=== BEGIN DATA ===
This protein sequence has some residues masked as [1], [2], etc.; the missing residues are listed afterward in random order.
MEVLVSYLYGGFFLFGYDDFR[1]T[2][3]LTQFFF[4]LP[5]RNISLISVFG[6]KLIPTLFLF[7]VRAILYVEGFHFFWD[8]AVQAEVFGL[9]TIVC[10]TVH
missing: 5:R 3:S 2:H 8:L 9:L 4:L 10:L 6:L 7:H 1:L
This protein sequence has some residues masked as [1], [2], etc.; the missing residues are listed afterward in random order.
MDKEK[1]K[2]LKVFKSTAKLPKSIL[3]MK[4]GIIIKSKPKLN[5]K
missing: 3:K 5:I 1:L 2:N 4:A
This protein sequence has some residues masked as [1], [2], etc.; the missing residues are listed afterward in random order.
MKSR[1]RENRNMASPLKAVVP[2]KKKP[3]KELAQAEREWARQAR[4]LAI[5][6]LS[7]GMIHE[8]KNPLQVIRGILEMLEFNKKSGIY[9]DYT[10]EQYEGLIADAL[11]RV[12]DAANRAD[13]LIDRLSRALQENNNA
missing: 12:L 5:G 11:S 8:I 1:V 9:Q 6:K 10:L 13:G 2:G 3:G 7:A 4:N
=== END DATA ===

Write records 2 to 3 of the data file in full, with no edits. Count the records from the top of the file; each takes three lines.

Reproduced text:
This protein sequence has some residues masked as [1], [2], etc.; the missing residues are listed afterward in random order.
MDKEK[1]K[2]LKVFKSTAKLPKSIL[3]MK[4]GIIIKSKPKLN[5]K
missing: 3:K 5:I 1:L 2:N 4:A
This protein sequence has some residues masked as [1], [2], etc.; the missing residues are listed afterward in random order.
MKSR[1]RENRNMASPLKAVVP[2]KKKP[3]KELAQAEREWARQAR[4]LAI[5][6]LS[7]GMIHE[8]KNPLQVIRGILEMLEFNKKSGIY[9]DYT[10]EQYEGLIADAL[11]RV[12]DAANRAD[13]LIDRLSRALQENNNA
missing: 12:L 5:G 11:S 8:I 1:V 9:Q 6:K 10:L 13:G 2:G 3:G 7:A 4:N